Sum­mary, box score, game re­port, in­sider, grades

Packer Plus - - News - Greg Beacham AP sports writer

Los An­ge­les — Ty Mont­gomery’s fourth-quar­ter fum­ble on a kick­off re­turn was only the fi­nal big blow to the Green Bay Pack­ers’ hopes of knock­ing off the un­beaten Los An­ge­les Rams.

Mont­gomery’s mis­take was far from the only er­ror Sun­day that left Green Bay’s half of the rowdy Coli­seum crowd go­ing home un­happy de­spite an oc­ca­sion­ally in­spired ef­fort by their team.

“That play didn’t lose the game, but it def­i­nitely took away an op­por­tu­nity for us to go down and win it,” Aaron Rodgers said of Mont­gomery’s fum­ble.

Other plays loomed just as large to Rodgers and coach Mike Mc­Carthy af­ter the Rams salted away their 29-27 vic­tory with­out let­ting Rodgers touch the ball in the fi­nal 5:20.

The Pack­ers were on the brink of a state­ment vic­tory af­ter ral­ly­ing from a 10point deficit late in the third quar­ter. Green Bay had a one-point lead and the ball with 6:49 to play, but the Pack­ers only ended up mak­ing a state­ment about their own in­con­sis­tency.

“You got to play a fully com­plete game, and we didn’t do that,” said re­ceiver Da­vante Adams, who had five catches for 133 yards.

A se­quence in the sec­ond quar­ter fun­da­men­tally switched the mo­men­tum away from the Pack­ers (3-3-1), who had built a 10-0 lead – the largest any­body has taken on the Rams all sea­son long – shortly be­fore half­time thanks to out­stand­ing work on both sides of the ball.

“We came out with that en­ergy,” Pack­ers nose tackle Kenny Clark said. “We started re­ally fast. Like I said ear­lier, I think we did a lot of good things. It’s just dis­ap­point­ing for us to lose the game.”

Sam Shields started the mo­men­tum swing against his for­mer team when he tip­toed along the goal line to down a punt by Johnny Hekker, trap­ping the Pack­ers at their 1. Green Bay’s next play was a run up the mid­dle by Aaron Jones, and the Rams’ fear­some de­fen­sive front stuffed it for a safety.

Los An­ge­les awoke af­ter that stop, both in the stands and on the field. Jared Goff ’s of­fense im­me­di­ately drove for its first touch­down in the fi­nal minute of the first half.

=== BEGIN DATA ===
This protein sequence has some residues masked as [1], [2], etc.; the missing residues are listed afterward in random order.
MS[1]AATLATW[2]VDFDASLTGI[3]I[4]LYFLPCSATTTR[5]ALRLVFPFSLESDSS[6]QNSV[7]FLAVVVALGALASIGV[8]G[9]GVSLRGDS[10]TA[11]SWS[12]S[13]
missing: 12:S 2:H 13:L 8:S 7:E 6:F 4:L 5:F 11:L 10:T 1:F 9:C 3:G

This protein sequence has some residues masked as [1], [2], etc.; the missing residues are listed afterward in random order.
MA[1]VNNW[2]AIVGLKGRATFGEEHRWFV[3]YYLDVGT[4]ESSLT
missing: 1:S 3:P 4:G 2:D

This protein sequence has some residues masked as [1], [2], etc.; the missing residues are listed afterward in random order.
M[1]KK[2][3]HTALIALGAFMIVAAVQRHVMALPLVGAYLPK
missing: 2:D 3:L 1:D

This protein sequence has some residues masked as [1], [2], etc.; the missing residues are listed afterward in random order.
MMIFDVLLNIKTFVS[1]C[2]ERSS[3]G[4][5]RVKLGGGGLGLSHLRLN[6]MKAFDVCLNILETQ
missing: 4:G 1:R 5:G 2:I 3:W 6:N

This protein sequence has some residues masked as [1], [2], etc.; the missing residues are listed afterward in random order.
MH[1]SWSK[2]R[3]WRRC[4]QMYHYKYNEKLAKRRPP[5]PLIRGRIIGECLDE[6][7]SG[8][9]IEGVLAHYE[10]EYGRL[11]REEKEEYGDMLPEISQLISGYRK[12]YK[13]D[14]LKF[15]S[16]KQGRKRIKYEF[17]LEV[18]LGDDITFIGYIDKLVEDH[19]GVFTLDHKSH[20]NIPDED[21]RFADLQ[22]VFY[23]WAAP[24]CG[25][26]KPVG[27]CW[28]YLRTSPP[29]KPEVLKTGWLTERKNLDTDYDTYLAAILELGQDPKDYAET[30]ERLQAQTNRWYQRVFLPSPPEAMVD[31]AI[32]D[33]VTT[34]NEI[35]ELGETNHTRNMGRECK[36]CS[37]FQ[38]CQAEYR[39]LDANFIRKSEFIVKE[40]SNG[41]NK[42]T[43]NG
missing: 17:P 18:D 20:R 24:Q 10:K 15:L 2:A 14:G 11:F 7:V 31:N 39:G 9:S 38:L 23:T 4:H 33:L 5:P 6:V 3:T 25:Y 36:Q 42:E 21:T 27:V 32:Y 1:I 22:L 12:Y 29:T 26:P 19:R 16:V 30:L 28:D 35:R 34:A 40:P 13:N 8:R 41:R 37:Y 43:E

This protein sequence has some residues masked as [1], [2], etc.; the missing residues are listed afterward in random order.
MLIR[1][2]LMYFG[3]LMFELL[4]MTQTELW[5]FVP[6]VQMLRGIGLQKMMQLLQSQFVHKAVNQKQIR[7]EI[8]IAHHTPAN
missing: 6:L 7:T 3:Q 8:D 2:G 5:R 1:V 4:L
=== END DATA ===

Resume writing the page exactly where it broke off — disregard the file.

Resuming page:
The Pack­ers lamented los­ing that hard-earned mo­men­tum af­ter a largely stel­lar de­fen­sive first half. Green Bay sacked Jared Goff five times, in­clud­ing twice by Clark, and had eight tack­les for loss against L.A.’s pow­er­house of­fense.

“They’ve had the suc­cess they’ve had with a lot smoke and mir­rors, good play­call­ing, speed and mis­di­rec­tion,” Pack­ers line­backer Clay Matthews said. “We came out and made it kind of dirty and grimy, re­ally got af­ter them, hit the quar­ter­back. Ob­vi­ously they found their foot­ing in the sec­ond half, maybe late in the first half. But then we put it back on them at the end of the game. We did just enough for our of­fense to get down there. It re­ally is a shame the way in which we dropped that game. You’d like to think, if we see these guys again … but at 3-3-1, we need to start win­ning these games.”

Rodgers still had the ball with the chance to lead a clock-drain­ing drive with 6:49 left. In­stead, the Rams lost 6 yards on three plays be­fore a 25-yard punt by JK Scott. The Rams got a go-ahead field goal on the short field, and Mont­gomery fum­bled mo­ments later.

The Pack­ers re­al­ize they’re gain­ing a rep­u­ta­tion as a team that plays to the level of its op­po­si­tion. As they reach the mid­point of their sea­son, they know they’re run­ning out of time to put to­gether full games – par­tic­u­larly since their next game is at mighty New Eng­land.

“I don’t un­der­stand that, hon­estly,” Clark said. “In my mind, I swear, if we play games like that, we’re go­ing to win a lot of games. I don’t re­ally know how else to ex­plain it. We’ve got to come out there like that ev­ery game. I re­ally feel like we can get teams on their heels, and with the of­fense that we have, we can put up points and get up on guys easy.”

Gur­ley and Crazylegs: Gur­ley’s scor­ing catch put Los An­ge­les ahead in the third quar­ter. The grab also ex­tended Gur­ley’s TD streak to tie the Rams record set by El­roy “Crazylegs” Hirsch in 1950’51. Gur­ley leads the NFL with 15 touch­downs, and he be­came the fourth player in league his­tory to score at least 15 touch­downs in the first eight games of a sea­son, join­ing Jim Brown (17 in 1958) and Priest Holmes (15 in 2002 and 2004).

Shields shines: Sam Shields made sev­eral big plays for L.A. against his for­mer team. The vet­eran de­fen­sive back caught a pass from Johnny Hekker on a fake punt, and he later downed a punt at the Green Bay 1 to set up the Rams’ de­fense for its safety. Shields played seven sea­sons with the Pack­ers be­fore his fourth con­cus­sion in 2016 nearly ended his ca­reer, but he re­turned to the NFL with the Rams this sea­son.


Pack­ers run­ning back Aaron Jones is stopped in the end zone for a safety by Los An­ge­les Rams line­backer Mark Bar­ron (right).

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